Martha Thomases: Convention This!

1876 Democratic National Convention

What do you think about when you think about conventions?

If you’re a pedant like me, you might think a convention is a social norm.

If you’re a corporate type (sometimes like me), you think a convention is a trade show where industry insiders get together to discuss current developments in their field, while a variety of vendors try to interest potential new customers in their products.

If you’re a political junkie (also like me), you might think a convention is an event at which a political party nominates its candidates.

And if you’re a geek (again, I self-identify), you think a convention is a long weekend of panels, exhibits, cosplay and shopping.

As it happens, I enjoy all but the first of these conventions. My dad took me to a few shopping center conventions and I loved walking through the exhibit halls, considering new kinds of fixtures to put in the stores I imagined I owned. Once I went to a television convention where various studios shilled their programs for syndication, and I met Pat Robertson and Alan Thicke. And I used to love ABA, the convention for the American Booksellers Association, where bookstore owners planned their fall purchases.

This year, the political conventions of our two main political parties wrap around the San Diego Comic Convention. Can we tell them apart?

  • Both political conventions and SDCC involve huge numbers of people who have traveled great distances to be there. Some people are there because it’s their job, but most are just fans who aren’t involved in any of the decision-making.
  • Both star celebrities who are paid to be there. Both feature people marketing a current project and, maybe, auditioning for the next one.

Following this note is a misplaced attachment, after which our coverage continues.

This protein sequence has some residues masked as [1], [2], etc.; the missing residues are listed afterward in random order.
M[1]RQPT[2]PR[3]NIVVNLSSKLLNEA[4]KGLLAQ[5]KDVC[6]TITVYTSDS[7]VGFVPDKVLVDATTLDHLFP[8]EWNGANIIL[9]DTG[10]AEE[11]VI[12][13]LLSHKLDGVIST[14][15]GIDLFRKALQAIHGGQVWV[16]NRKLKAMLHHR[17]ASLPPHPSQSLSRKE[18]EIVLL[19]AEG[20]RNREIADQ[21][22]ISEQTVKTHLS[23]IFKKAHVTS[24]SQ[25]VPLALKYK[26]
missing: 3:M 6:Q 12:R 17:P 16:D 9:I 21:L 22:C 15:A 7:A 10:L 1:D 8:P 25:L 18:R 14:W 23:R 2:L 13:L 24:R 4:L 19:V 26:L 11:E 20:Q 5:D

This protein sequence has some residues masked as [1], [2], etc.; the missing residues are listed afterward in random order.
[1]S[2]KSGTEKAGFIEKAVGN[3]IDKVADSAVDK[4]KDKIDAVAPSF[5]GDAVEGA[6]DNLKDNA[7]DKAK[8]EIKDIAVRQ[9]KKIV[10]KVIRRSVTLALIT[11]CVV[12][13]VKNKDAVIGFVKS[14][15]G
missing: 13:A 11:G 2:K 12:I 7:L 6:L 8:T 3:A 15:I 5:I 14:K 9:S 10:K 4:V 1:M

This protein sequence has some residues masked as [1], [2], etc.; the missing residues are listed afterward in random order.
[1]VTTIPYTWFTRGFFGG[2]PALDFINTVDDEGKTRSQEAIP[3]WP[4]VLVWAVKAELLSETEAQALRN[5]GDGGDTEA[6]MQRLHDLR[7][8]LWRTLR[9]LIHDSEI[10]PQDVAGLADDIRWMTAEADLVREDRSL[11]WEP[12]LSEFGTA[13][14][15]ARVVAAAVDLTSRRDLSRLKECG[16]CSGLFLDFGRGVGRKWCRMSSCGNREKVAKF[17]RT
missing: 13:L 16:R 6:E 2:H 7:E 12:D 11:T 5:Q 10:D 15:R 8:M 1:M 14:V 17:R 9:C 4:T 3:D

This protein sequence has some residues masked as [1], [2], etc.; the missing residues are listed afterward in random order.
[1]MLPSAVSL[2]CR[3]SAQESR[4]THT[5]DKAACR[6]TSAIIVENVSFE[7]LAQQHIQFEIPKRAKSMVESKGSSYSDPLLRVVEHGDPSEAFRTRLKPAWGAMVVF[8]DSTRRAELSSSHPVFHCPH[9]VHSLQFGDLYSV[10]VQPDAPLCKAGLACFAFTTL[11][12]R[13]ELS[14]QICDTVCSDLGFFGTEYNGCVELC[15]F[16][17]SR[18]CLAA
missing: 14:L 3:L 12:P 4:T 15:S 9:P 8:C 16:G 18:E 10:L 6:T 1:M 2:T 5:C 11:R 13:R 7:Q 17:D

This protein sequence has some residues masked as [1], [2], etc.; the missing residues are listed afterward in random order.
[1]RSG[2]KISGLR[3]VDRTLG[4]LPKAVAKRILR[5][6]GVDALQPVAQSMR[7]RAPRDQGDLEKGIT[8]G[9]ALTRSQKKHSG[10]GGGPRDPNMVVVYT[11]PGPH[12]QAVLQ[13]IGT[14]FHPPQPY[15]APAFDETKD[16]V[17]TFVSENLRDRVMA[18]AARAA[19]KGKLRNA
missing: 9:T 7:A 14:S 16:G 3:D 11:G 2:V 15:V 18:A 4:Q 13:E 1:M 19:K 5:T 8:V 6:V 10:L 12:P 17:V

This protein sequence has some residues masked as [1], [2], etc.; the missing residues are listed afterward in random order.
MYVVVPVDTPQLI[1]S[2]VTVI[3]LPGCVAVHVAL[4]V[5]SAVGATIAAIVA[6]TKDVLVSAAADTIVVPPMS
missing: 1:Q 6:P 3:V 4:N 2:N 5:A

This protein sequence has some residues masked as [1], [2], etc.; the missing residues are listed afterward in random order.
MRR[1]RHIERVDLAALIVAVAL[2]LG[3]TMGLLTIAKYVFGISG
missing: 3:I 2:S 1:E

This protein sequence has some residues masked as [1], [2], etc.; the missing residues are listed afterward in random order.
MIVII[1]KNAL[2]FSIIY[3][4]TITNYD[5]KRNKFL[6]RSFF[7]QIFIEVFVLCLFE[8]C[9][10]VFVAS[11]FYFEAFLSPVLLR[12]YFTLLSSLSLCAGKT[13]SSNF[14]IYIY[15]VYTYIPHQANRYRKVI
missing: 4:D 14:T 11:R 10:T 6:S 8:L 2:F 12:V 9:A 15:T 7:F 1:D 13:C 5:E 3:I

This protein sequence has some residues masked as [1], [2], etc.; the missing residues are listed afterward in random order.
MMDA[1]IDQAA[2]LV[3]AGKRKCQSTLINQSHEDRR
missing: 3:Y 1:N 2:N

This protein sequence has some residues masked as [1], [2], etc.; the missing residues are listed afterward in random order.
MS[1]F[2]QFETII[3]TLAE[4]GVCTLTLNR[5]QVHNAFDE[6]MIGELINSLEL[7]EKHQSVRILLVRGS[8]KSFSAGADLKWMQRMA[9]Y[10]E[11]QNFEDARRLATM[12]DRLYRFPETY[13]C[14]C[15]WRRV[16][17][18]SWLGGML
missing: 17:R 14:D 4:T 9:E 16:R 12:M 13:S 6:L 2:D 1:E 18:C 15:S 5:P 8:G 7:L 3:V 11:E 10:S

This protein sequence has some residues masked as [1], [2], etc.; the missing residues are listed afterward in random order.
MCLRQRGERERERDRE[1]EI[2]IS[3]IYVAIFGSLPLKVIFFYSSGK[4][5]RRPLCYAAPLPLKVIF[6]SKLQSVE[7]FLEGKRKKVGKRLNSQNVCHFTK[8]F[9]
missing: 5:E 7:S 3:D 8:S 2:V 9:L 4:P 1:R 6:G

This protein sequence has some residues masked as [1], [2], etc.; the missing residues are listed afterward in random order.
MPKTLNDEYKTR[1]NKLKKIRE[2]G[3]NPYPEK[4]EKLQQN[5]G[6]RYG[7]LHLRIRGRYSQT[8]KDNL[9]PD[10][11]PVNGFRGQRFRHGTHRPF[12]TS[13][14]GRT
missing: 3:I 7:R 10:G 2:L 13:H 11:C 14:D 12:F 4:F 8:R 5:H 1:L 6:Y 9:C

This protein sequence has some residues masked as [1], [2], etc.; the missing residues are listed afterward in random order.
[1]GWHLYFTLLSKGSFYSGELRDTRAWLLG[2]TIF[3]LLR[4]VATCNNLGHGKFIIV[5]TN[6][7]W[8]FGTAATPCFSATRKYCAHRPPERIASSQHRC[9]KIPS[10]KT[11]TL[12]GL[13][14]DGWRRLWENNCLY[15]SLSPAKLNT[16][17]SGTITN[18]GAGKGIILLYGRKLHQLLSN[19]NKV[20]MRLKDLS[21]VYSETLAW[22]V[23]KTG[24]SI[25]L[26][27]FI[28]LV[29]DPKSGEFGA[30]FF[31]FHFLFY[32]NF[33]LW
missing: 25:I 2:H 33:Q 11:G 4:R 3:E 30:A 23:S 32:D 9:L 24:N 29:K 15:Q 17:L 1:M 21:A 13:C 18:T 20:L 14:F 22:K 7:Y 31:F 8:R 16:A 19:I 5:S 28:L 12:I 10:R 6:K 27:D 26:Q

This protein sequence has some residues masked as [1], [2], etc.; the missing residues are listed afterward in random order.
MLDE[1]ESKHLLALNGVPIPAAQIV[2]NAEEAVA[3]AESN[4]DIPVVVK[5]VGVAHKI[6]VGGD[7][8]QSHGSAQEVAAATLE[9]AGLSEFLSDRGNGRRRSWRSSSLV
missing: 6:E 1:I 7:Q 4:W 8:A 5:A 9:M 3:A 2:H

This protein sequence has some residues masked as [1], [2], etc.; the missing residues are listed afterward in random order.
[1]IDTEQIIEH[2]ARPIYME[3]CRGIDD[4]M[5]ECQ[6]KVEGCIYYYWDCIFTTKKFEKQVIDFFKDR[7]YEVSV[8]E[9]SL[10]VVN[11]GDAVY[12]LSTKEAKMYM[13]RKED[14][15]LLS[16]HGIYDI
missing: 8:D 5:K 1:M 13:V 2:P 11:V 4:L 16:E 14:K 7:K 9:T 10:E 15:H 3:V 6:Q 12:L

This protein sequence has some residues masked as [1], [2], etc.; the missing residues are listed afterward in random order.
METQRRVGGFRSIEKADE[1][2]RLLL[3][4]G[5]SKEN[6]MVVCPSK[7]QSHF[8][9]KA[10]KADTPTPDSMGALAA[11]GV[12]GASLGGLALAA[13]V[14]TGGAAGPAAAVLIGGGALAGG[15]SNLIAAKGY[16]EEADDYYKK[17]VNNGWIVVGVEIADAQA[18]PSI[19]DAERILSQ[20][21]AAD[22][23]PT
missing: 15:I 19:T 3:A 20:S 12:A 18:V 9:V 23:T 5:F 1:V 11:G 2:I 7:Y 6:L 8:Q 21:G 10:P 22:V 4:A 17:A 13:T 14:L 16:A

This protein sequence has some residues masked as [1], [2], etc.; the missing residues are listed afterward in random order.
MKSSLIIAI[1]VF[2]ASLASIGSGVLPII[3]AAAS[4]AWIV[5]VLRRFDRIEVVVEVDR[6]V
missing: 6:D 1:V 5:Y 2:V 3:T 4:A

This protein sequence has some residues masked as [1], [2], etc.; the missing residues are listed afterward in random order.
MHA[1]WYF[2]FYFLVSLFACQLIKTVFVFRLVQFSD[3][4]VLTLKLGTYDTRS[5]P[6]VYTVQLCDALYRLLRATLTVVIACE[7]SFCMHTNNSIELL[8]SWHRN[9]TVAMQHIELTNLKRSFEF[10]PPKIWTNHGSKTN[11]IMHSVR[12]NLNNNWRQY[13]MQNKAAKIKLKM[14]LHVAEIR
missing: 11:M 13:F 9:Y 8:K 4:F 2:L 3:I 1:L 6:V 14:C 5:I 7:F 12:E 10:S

• Both disrupt normal city life for residents, who put up with it because the celebrants spend a lot of money.
  • Both seem to encourage people to dress up in outlandish costumes or, at the very least, funny hats. In both cases, some people do this more successfully than others. A lot of them do this well enough that strangers want to take photographs. Nobody does it well enough for me to want to give them any money.
  • Both feature mostly straight cis white Christian men, many of whom are thrilled to be part of the majority for a change.

There are significant differences, however.

  • Comic book conventions don’t have boring speeches that monopolize the entire space. Instead, there are several parallel programming streams, so that if a speaker can’t hold the attention of the audience, the audience will leave. As a result, comic book conventions are more entertaining.
  • Comic book conventions don’t attract protesters who carry guns. Not yet.
  • Many people who attend comic book conventions are thrilled to discover comic books that are new and different from what they expect.
  • Political conventions have a lot more places to sit.
  • Political conventions don’t have long lines at the bathrooms because people are using the stalls to change into more spectacular outfits.
  • The only late-night television host who makes jokes at Comic-Con is Conan.

I won’t be at any of these events, but I look forward to bitching about them from the comfort of my living room.